o    53.5 kg. Arizona (Arizona Game and Fish Department, 2009).

·         Peru: 37 kg. Peruvian forest (Hoogesteijn & Mondolfi, 1996; Sunquist & Sunquist, 2002).


* Note: Some of the records belong to small samples and offers only suggestive results. There are reports in Brazil and Venezuela of jaguars of up to 145-160 kg in literature (Guggisberg, 1975; Hoogesteijn & Mondolfi, 1993), but this may represent gorged specimens (De Almeida, 1990) and in some cases, it is difficult to confirm those figures.

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#7 [url]

Dec 24 13 5:54 AM

Picture of the heaviest jaguar on scientific record

In the tradition of having all the available data about the heaviest cats recorded by scientists, pictures are a basic fact that we most have.


So, just like we have the picture of the heaviest tiger (Nepalese "Sauraha" male), lion (Etosha male) and leopard (Namibia male), here it is the picture of the heaviest jaguar in scientific records:



The text is in Spanish and translated to English is this:

“Photo No. 7: The weight of the jaguar varies greatly according with the geographical region from the Central Americans of 50 kg to specimens like this of 148 kg captured for studies with radio-collar in the northern Pantanal.”


Is important to mention that its belly is practically flat, which suggest that contrary to my previous statements, it seems that this huge jaguar was “empty belly”, not like the 159 kg jaguar of Sasha Siemel. I will email to Dr Cavalcanti again, maybe she have the body measurements of this great cat.


Here is the document (also in Spanish):


To be sincere, I am not 100% if this is the same male captured by Dr Cavalcanti in the video, but it looks of the same size, they are of the same area and I really doubt that they were two 148 kg jaguars in records by now. So, this is the ONE.

Ps. In the video, we can see that the
handkerchief on the eyes of the jaguar is the same than that of the video, so now I am 100% sure that this is the record jaguar of 148 kg. Rest my case. smiley: smile

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#8 [url]

Dec 24 13 5:55 AM

For the record and future tables, here is the figure of another male jaguar of 130 kg captured in 1998:



It seems that there are several Southern Brazil jaguars that reached this figure. Sadly, it is not stated if it had or not some stomach content.

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#9 [url]

Dec 24 13 5:58 AM

On the skulls of the jaguar - By Chi

In addition to the  data on Venezuelan jaguar skulls from Mondolfi and Hoojensteijn I posted on the page 1 of this thread, here are measurements of jaguar skulls from Pocock's great paper, "The races of jaguar".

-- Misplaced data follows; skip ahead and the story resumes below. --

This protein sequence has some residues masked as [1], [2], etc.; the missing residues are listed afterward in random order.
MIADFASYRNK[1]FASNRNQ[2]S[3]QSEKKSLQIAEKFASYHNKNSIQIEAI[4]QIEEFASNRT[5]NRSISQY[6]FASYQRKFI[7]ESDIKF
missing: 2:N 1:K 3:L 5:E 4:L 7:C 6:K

From the book, "Jaguar Hunting in the Matto Grosso and Bolivia", skulls of all the jaguars taken by clients of Tony Alemida, the renowned professional hunter. All are from the Pantanal except numbers 40, 48, 51, and 52 which were adult males from other regions. In the male section, numbers 43, 49, 50, 53, 54, 55, 56 and 57 were subadults and all others were adult (age 4 years or above).



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#10 [url]

Dec 24 13 5:59 AM

Jaguar Kills Caiman in "Spectacular" Attack

On August 25, photographer Paul Donahue got a call: A large male jaguar had been spotted on the hunt in central Brazil's Tres Irmãos River. Here is the event:














Source of the pictures and the full article from Nat Geo here:


There is no doubt about the power of the great jaguar, the apex and most formidable predator in all America. smiley: grin

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#11 [url]

Jan 1 14 3:07 AM

Largest Jaguar ever shot?

From the Ainsworth's magazine (1847). It mentions a hunt taken in western coast of mexico. You may wonder why it is called a tiger, but in those days a jaguar was often called a tiger of the Americas. It is also clearly mentioned on page 336 in the book that the animal had spots, not stripes. The animal weighed 435 pounds and is said as the largest shot in the region.

You can choose to believe this record or not. But I found it interesting.



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#12 [url]

Jan 11 14 3:24 AM

Although the history is interesting, a jaguar of 435 lb (197.3 kg) is out of question. The maximum is of 159 kg, according with Sasha Siemel, but even this record is questionable.


De Almeida (1990) mentioned this type of exaggerations and even mentioned cases of hunters from Africa that said that they lions weighed up to 400 kg and them leopards up to 200 kg! Wth


These are just hunter-tales, and should be treated as such.


Even then, is interesting to know about these accounts and enlarge of knowledge of other cultures about the jaguar, in this case, Mexico.